• ALWAYS email your tutor to explain a seminar absence.  Tutors plan work for seminars assuming everyone will be there, so even one or two absentees can throw out their preparations – and consequently the seminar’s clarity for other students will be affected. Tutors will be far more understanding if you’ve bothered to explain the circumstances.
        • I’ll talk more about emailing tutors in a future post – but at this stage, it’s worth saying that you should pay attention to the tone of your email, particularly when you’re emailing to let a tutor know you’re not turning up to one of their classes.
    • Don’t assume because you’ve not gone to the class you don’t need to do the work. Not only will the tutor expect you to have done this just as if you were physically present, but if you don’t make the effort to catch up, you may miss out on some crucial elements that come to be significant when you’re writing essays or preparing for presentations & exams.
  • To have prepared
    • Seminars are where ideas are worked out and discussed. If you’ve not done the preparation, you can’t contribute in a meaningful way to that discussion. Skipping the prep doesn’t just hinder your learning, it hinders everyone else’s too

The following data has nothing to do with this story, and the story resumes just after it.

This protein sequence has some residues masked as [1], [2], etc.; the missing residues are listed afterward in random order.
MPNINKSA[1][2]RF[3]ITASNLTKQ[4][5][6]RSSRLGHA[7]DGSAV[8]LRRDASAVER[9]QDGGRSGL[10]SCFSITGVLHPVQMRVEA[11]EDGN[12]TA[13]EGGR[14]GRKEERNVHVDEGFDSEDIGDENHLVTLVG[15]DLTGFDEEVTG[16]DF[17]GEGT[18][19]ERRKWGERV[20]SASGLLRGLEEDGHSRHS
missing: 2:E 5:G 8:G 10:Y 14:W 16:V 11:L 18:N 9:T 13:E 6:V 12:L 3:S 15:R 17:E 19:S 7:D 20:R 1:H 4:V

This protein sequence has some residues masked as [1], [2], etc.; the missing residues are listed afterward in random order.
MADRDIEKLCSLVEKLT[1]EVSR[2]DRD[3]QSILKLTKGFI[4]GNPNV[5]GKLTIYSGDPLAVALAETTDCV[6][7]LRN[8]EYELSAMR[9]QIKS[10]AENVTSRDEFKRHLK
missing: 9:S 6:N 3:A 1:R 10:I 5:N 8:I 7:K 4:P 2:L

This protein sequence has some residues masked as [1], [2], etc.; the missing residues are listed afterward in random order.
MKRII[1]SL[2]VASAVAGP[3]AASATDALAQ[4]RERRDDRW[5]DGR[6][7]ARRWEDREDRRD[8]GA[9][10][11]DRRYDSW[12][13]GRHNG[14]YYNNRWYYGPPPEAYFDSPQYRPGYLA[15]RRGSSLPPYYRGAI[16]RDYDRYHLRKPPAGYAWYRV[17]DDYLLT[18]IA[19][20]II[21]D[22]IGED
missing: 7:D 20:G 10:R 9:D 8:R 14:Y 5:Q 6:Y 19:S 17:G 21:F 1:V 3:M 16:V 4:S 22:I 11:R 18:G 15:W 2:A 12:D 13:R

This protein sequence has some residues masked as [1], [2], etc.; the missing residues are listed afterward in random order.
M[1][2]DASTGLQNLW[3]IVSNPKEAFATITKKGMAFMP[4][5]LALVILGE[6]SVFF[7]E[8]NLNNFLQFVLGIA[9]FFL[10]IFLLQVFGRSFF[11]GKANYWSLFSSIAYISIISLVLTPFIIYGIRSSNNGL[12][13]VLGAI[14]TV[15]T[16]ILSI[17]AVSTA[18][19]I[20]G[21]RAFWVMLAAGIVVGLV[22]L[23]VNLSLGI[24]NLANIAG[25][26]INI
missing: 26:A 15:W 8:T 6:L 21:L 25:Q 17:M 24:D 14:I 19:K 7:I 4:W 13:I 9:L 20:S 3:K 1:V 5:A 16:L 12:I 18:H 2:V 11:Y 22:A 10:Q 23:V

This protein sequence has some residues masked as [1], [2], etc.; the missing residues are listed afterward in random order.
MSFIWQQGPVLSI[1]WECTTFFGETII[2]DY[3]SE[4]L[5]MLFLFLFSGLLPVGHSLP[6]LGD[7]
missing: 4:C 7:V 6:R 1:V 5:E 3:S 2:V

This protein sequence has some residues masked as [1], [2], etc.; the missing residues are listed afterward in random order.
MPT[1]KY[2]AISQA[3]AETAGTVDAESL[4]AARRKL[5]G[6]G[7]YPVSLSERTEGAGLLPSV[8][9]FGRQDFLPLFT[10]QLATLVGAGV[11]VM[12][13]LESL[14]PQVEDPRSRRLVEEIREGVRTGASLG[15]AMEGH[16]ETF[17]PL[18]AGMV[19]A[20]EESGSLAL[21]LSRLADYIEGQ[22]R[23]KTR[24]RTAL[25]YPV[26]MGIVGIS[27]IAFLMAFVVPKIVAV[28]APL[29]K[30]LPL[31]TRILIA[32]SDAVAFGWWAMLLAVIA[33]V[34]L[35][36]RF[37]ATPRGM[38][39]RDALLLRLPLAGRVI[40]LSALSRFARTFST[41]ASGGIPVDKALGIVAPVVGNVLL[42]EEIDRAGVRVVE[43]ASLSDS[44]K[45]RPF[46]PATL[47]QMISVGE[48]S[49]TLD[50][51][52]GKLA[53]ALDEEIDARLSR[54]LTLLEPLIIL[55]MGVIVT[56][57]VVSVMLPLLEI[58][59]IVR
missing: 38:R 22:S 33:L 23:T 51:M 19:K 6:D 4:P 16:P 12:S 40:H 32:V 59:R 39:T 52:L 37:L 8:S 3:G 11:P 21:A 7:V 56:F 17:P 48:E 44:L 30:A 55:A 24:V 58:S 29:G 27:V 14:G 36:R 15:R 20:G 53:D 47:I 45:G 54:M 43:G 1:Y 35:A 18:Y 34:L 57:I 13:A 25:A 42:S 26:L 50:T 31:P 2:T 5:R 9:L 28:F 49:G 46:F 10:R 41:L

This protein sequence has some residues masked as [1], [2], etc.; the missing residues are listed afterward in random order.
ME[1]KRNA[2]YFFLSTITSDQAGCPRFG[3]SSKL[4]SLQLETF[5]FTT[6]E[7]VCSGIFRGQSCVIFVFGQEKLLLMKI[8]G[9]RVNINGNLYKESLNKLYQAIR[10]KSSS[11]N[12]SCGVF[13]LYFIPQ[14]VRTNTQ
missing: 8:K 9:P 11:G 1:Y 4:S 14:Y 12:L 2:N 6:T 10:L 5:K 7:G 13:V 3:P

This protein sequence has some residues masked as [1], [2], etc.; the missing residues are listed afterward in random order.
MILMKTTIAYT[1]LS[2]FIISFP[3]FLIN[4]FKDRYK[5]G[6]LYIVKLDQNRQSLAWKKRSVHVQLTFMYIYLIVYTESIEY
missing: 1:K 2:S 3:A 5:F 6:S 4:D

• Preparation is more than just doing the reading that’s been set for the seminar, however. You might have been given tasks to prepare for the seminar in question – a mini-presentation, or an investigation into a particular topic – so you’ll be expected to have thought about this. Even if you’ve only been set some reading, you will be expected to have thought about that reading critically.
      • I ask students on my second and third year courses to email me questions and thoughts raised by their seminar prep reading before their seminars. Now of course this means I can check they’re actually doing the reading, which is an attractive element for me, but more than that, it forces students to think critically about the texts they’re reading, rather than just mining them for detail. If there’s something they find really strange or hard or interesting, they can let me know, and I know to spend a bit of time on this in the seminar.
  • To contribute
    • This is closely linked to preparation – there’s limited merit if you do the reading and then just sit there and don’t say anything.
    • Students will contribute in different ways depending on the tasks. Some people like getting to grips with the big questions posed to the whole group – ‘So why did the Reformation happen?’-type things – others prefer small group discussion, and others prefer going through sources and readings in minute detail. Work at getting comfortable at least with as many of these types of contribution as possible.
      • Seminars can be quite intimidating, particularly if you’re shy. I’ll go through some more detailed tips on contributing to seminars in the next post, but as a basic task, if the idea of speaking in seminars fills you with dread, set yourself the target of speaking to the group at least once an hour. It could be answering a factual question, contributing to a list of factors, or referring to a text – nothing necessarily earth-shattering, but something that allows you to get used to speaking to the whole room.